The presenter encouraged a ritual of some sort to recognize the loss before moving on. She shared a poem that I really like:
“Today I have closed the door of the nursery I have kept for you in my heart.
I can no longer stand in its doorway,
I have waited for you there so long.
I cannot forever live on the thought of a dream we share,
You cannot enter my world.
I have tried to bring you across the threshold of conception and birth.
I have fought time, doctors, devils and God Almighty.
I am weary and there is no victory.
Other children may someday live in my heart but never in your place.
I can never hold you,
I can never really let you go,
But I must go on.
I can no longer live on the thought of the dream we would share.
The unborn are forever trapped within the living.
But it is unseemly for the living to be trapped in the unborn.”
The upshot is that families who acknowledge differences develop empathy and have better communication. I think we’ve done well with that in this family. For one thing, open adoption keeps us honest because we are surrounded by “reminders” – birth families. For another, having this many people in one family who are not genetically related forces the issue. And, finally, John and I are – because of our personal histories – both inclined to face reality and hard truths head on.
I can’t go without mentioning the second speaker at this workshop. She works in embryo adoption. Remember: there are more babies created through third party donors each year than all domestic and international adoptions combined. She talked about the importance of resolving infertility and about the couple who plans on purchasing an embryo owning the fact that this is THEIR choice to bring a child into the world created in this way. They need to be prepared to be their child’s advocate and to meet his/her needs whatever they may be. She pushed for openness in the donor arena – giving children a way to contact their genetic kin. (There is a donor sibling registry now, and 40,000 families are already registered.)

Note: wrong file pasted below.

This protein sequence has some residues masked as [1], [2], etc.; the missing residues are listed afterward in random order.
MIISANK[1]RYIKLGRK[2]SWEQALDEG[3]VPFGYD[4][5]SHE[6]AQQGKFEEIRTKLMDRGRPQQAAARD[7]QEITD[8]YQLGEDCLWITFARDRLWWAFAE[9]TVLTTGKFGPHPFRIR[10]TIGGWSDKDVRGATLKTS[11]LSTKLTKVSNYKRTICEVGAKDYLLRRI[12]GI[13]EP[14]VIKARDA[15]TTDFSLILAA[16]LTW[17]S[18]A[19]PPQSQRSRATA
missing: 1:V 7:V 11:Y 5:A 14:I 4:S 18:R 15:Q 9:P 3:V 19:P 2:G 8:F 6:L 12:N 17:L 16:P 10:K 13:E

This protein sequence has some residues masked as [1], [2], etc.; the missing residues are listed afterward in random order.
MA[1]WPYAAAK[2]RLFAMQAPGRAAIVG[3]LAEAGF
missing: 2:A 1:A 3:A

The speaker talked about the huge number of embryos in storage. Half of the couples who created the embryos decide NOT to decide what to do with them, and they remain in storage. The couples who do decide to donate their embryos do so because they believe they have gone through so much to create them that they want their potential children to have parents. The speaker works at an organization where embryo transfer is treated as an adoption. The genetic parents are counseled like birth parents. A home study is conducted on the prospective recipients of the embryo and they meet the donors and get to know each other. Although in many states embryos are considered “property” that is transferred to its new owners, in her practice, there is an adoption decree that finalizes the process… This makes sense to me. Wherever you stand on the beginning of life, if an embryo results in the birth of a child, this arrangement isn’t about a property transfer. These children wind up in the same position as any child who is adopted: they have a different set of genetic parents and deserve the same access to information and relationships.
I’ve said and written before: “adoption exists because life is not perfect. If it were, all women who give birth would be able to raise their children. If it were, the women who wanted to become pregnant and bear children would be able to. If it were, children would be able to live with their original parents and have all their needs met.” (EIIOT Preface) The people who came to this conference were self-selected. Either as professionals or as members of the triad, they are wrestling with personal feelings of loss or trying to make the process and policies regarding adoption better. That’s a good thing. But, I have to remember that the vast majority of folks affected by adoption were not there. And many of them are managing just fine. Adoption is not a bad thing – in my opinion – despite the inherent losses. There is much to celebrate. But it is also important to continue learning so that our eyes are open to what we can do better.